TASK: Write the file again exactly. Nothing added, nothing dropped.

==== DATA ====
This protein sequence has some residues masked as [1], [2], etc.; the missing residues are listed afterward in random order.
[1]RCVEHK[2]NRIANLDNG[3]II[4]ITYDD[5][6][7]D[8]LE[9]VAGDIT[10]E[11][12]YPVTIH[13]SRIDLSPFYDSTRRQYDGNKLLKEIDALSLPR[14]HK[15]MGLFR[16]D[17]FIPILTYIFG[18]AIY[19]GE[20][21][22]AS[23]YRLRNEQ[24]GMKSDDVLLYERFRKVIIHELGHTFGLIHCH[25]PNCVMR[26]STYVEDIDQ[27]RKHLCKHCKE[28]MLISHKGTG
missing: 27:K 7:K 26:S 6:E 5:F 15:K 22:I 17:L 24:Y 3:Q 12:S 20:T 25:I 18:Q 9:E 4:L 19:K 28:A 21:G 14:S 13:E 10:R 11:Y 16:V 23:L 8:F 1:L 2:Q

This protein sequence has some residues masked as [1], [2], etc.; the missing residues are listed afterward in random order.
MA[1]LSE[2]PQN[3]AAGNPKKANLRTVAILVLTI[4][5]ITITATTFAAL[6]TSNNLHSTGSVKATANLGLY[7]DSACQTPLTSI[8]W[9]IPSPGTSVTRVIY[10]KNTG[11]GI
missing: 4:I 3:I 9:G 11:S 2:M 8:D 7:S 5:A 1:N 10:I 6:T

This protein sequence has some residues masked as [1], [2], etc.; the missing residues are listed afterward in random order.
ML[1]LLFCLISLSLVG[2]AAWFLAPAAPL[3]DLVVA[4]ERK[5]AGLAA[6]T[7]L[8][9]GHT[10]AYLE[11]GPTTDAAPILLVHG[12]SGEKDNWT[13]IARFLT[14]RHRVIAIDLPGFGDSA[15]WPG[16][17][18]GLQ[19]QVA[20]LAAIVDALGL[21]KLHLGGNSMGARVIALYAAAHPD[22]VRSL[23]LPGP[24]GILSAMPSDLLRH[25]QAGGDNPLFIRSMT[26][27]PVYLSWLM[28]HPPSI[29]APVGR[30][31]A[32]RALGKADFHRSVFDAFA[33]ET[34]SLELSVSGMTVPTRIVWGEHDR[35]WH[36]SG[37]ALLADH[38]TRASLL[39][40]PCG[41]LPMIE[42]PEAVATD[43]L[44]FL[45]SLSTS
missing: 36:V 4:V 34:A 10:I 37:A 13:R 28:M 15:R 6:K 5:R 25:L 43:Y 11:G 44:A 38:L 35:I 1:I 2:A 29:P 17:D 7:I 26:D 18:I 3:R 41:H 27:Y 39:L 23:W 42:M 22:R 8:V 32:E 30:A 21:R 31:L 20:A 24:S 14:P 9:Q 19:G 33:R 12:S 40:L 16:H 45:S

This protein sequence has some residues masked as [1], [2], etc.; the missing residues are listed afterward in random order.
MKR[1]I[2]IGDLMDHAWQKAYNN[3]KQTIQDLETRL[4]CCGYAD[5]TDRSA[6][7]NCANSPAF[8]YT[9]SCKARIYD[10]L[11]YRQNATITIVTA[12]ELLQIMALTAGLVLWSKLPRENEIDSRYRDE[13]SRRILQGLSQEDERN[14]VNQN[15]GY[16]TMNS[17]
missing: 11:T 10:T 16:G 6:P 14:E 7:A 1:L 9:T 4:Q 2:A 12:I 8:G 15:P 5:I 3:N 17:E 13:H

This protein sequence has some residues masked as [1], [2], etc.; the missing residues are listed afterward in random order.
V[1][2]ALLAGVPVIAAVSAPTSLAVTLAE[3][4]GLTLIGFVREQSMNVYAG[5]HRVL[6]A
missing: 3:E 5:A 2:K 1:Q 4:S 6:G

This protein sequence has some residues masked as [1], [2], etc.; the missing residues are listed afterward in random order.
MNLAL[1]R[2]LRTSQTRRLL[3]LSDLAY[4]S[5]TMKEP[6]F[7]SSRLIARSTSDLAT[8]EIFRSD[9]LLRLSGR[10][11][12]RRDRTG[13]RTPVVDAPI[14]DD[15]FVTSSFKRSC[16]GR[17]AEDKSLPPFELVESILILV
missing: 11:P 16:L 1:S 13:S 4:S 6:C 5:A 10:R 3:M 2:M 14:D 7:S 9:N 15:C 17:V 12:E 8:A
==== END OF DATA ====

This protein sequence has some residues masked as [1], [2], etc.; the missing residues are listed afterward in random order.
[1]RCVEHK[2]NRIANLDNG[3]II[4]ITYDD[5][6][7]D[8]LE[9]VAGDIT[10]E[11][12]YPVTIH[13]SRIDLSPFYDSTRRQYDGNKLLKEIDALSLPR[14]HK[15]MGLFR[16]D[17]FIPILTYIFG[18]AIY[19]GE[20][21][22]AS[23]YRLRNEQ[24]GMKSDDVLLYERFRKVIIHELGHTFGLIHCH[25]PNCVMR[26]STYVEDIDQ[27]RKHLCKHCKE[28]MLISHKGTG
missing: 27:K 7:K 26:S 6:E 5:F 15:K 22:I 17:L 24:Y 3:Q 12:S 20:T 25:I 18:Q 9:E 4:L 19:K 28:A 21:G 14:S 13:E 10:R 11:Y 16:V 23:L 8:F 1:L 2:Q

This protein sequence has some residues masked as [1], [2], etc.; the missing residues are listed afterward in random order.
MA[1]LSE[2]PQN[3]AAGNPKKANLRTVAILVLTI[4][5]ITITATTFAAL[6]TSNNLHSTGSVKATANLGLY[7]DSACQTPLTSI[8]W[9]IPSPGTSVTRVIY[10]KNTG[11]GI
missing: 4:I 3:I 9:G 11:S 2:M 8:D 7:S 5:A 1:N 10:I 6:T

This protein sequence has some residues masked as [1], [2], etc.; the missing residues are listed afterward in random order.
ML[1]LLFCLISLSLVG[2]AAWFLAPAAPL[3]DLVVA[4]ERK[5]AGLAA[6]T[7]L[8][9]GHT[10]AYLE[11]GPTTDAAPILLVHG[12]SGEKDNWT[13]IARFLT[14]RHRVIAIDLPGFGDSA[15]WPG[16][17][18]GLQ[19]QVA[20]LAAIVDALGL[21]KLHLGGNSMGARVIALYAAAHPD[22]VRSL[23]LPGP[24]GILSAMPSDLLRH[25]QAGGDNPLFIRSMT[26][27]PVYLSWLM[28]HPPSI[29]APVGR[30][31]A[32]RALGKADFHRSVFDAFA[33]ET[34]SLELSVSGMTVPTRIVWGEHDR[35]WH[36]SG[37]ALLADH[38]TRASLL[39][40]PCG[41]LPMIE[42]PEAVATD[43]L[44]FL[45]SLSTS
missing: 36:V 4:V 34:A 10:I 37:A 13:R 28:M 15:R 6:K 5:R 25:L 43:Y 11:G 44:A 38:L 35:I 1:I 2:A 29:P 17:D 7:I 26:D 18:I 3:R 41:H 27:Y 39:L 23:W 42:M 22:R 8:V 32:E 30:A 21:R 31:L 20:A 24:S 14:P 9:Q 19:G 33:R 12:S 40:L 16:H 45:S

This protein sequence has some residues masked as [1], [2], etc.; the missing residues are listed afterward in random order.
MKR[1]I[2]IGDLMDHAWQKAYNN[3]KQTIQDLETRL[4]CCGYAD[5]TDRSA[6][7]NCANSPAF[8]YT[9]SCKARIYD[10]L[11]YRQNATITIVTA[12]ELLQIMALTAGLVLWSKLPRENEIDSRYRDE[13]SRRILQGLSQEDERN[14]VNQN[15]GY[16]TMNS[17]
missing: 11:T 10:T 16:G 6:P 14:E 7:A 1:L 9:T 4:Q 2:A 12:I 8:G 15:P 5:I 3:N 17:E 13:H

This protein sequence has some residues masked as [1], [2], etc.; the missing residues are listed afterward in random order.
V[1][2]ALLAGVPVIAAVSAPTSLAVTLAE[3][4]GLTLIGFVREQSMNVYAG[5]HRVL[6]A
missing: 3:E 5:A 2:K 1:Q 4:S 6:G

This protein sequence has some residues masked as [1], [2], etc.; the missing residues are listed afterward in random order.
MNLAL[1]R[2]LRTSQTRRLL[3]LSDLAY[4]S[5]TMKEP[6]F[7]SSRLIARSTSDLAT[8]EIFRSD[9]LLRLSGR[10][11][12]RRDRTG[13]RTPVVDAPI[14]DD[15]FVTSSFKRSC[16]GR[17]AEDKSLPPFELVESILILV
missing: 11:P 16:L 1:S 13:S 4:S 6:C 5:A 10:R 3:M 2:M 14:D 7:S 9:N 15:C 17:V 12:E 8:A